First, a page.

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corpus early 14th century christ 14th century christ bronze gilt

Corpus early 14th century

Origin / Date France, early to mid 14th century
Material bronze gilt
Dimensions 113 mm
Availability Sold


A cast and engraved figure of the crucified Christ
First half of 14th century
bronze gilt

The left arm, half of right arm and bottom of feet missing, once probably torn off a processional cross or from the applique cross of a reliquary chasse.


The double beard here curls inwards either side of the chin, like the one on the Father on the chasse de Sainte Gertrude de Nivelles (Paris c, 1280), or the Parisian Christ of Musee Dobre de Nantes (Thoby no 287) c. 1300-20 , or most famously, the ivory descent of the cross in the Louvre. The facial type with the straight nose and well-defined contours of the closed eyes whose lids are still slightly parted is very close to the Christ from the ivory Triptych from Saint-Sulpice du Tarn (Musee National du Moyen Age, Paris) and others like it.
The more pronounced S-pose, where the torso has lost the upright position it had until, speaking very generally, the middle of the 13th century, is already seen in 1280 in Parisian stained glass, for example (Cluny Cl. 1881), and was going be disseminated widely in the 14th century by the many ivories then coming to market. The crown of thorns, which had become obligatory after the mid 13th century, here in torus form, is seen on most examples of that time, such as the ivory of c. 1300 (Germanisches National museum, Nuremberg) and the French ivory corpus in the V&A (A 21-1920) of the early 14th century.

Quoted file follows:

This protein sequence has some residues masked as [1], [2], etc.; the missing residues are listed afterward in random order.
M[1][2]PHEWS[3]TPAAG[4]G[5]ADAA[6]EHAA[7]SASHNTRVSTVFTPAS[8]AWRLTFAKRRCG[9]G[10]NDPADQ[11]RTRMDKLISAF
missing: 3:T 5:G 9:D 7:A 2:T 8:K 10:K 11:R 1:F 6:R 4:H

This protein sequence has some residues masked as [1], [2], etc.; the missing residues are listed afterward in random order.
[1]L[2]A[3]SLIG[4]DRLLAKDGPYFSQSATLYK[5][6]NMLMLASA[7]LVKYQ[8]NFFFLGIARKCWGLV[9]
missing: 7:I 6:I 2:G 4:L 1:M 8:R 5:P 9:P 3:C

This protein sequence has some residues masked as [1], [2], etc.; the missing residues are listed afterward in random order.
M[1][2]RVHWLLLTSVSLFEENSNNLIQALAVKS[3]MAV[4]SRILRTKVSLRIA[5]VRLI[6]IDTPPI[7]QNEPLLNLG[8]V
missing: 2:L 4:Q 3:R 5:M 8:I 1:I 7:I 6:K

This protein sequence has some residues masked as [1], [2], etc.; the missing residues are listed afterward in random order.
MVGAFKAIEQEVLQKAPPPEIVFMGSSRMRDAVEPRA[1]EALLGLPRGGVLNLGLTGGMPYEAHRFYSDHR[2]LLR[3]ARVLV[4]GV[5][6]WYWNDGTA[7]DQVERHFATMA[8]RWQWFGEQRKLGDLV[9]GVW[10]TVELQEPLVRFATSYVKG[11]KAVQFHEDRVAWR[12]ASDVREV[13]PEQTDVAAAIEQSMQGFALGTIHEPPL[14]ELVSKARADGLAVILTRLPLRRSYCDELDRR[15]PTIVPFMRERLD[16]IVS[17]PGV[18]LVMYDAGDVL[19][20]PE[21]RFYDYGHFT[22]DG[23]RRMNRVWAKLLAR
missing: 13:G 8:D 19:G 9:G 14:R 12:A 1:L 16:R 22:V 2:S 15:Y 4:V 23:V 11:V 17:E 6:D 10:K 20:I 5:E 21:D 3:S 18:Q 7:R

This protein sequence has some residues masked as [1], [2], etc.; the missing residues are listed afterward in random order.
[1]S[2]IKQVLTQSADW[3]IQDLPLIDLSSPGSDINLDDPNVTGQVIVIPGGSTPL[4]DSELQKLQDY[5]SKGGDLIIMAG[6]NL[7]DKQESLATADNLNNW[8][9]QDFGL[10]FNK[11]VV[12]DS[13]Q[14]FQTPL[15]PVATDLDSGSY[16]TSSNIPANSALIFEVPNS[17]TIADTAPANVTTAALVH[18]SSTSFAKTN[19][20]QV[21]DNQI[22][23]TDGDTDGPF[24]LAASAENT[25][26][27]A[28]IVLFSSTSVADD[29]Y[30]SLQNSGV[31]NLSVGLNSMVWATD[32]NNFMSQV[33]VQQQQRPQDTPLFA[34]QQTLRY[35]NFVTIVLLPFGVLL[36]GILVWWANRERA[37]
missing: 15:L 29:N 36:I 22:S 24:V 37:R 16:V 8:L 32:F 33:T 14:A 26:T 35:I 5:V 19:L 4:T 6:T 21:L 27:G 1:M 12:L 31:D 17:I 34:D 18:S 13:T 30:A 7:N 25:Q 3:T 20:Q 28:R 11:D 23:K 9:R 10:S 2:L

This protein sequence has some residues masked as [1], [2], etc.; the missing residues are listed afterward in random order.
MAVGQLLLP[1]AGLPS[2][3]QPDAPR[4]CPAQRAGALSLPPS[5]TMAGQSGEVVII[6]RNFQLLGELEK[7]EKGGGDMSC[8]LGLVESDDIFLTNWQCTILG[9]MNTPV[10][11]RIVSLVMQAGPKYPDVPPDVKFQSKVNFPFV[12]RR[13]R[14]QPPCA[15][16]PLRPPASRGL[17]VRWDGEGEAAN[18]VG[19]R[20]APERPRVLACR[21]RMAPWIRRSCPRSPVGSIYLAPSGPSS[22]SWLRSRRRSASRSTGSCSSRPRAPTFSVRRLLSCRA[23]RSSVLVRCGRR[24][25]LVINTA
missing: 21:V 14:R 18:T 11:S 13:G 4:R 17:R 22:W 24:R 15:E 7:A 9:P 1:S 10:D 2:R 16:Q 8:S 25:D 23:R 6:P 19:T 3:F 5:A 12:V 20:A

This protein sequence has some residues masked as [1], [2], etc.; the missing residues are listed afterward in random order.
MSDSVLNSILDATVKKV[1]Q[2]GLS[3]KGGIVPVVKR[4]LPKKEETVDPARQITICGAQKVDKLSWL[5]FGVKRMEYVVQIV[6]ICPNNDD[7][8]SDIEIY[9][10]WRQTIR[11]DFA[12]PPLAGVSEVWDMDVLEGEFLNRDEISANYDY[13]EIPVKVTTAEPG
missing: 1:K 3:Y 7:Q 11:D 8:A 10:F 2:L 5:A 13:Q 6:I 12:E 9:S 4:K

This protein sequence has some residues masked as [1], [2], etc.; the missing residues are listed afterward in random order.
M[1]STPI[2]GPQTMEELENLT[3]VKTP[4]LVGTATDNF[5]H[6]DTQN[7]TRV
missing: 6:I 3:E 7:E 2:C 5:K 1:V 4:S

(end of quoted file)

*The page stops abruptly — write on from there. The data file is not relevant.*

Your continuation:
The heavy knots and folds of the perizoneum which were prominent in the previous period, - eg. still seen in miniatures, such as those from the missel of Mont-Saint-Eloi (now Arras Ms no 49) of the middle of the 13th century, - and the strands of hair falling forwards over the shoulders, are here simplified and reduced, with the stronger vertical hang of the side loop characteristic of 14th century examples.
The straight and more frontal position of the head is noteworthy and differentiates it from Spitzer Collection no 283, an otherwise very similar bronze Christ with the same twist of hips, perizoneum and style of arms, one of unknown origin fixed onto a 14th century enamelled cross. The superior quality of the workmanship suggests a Parisian atelier.
Examples of these corpi from 1260 to 1350 sculpted in the round, whether ivory, wood or metal, are rare.


Private collection France early 1980s


Paul Thoby, Le Crucifix des Origines au Concile de Trent (1959)

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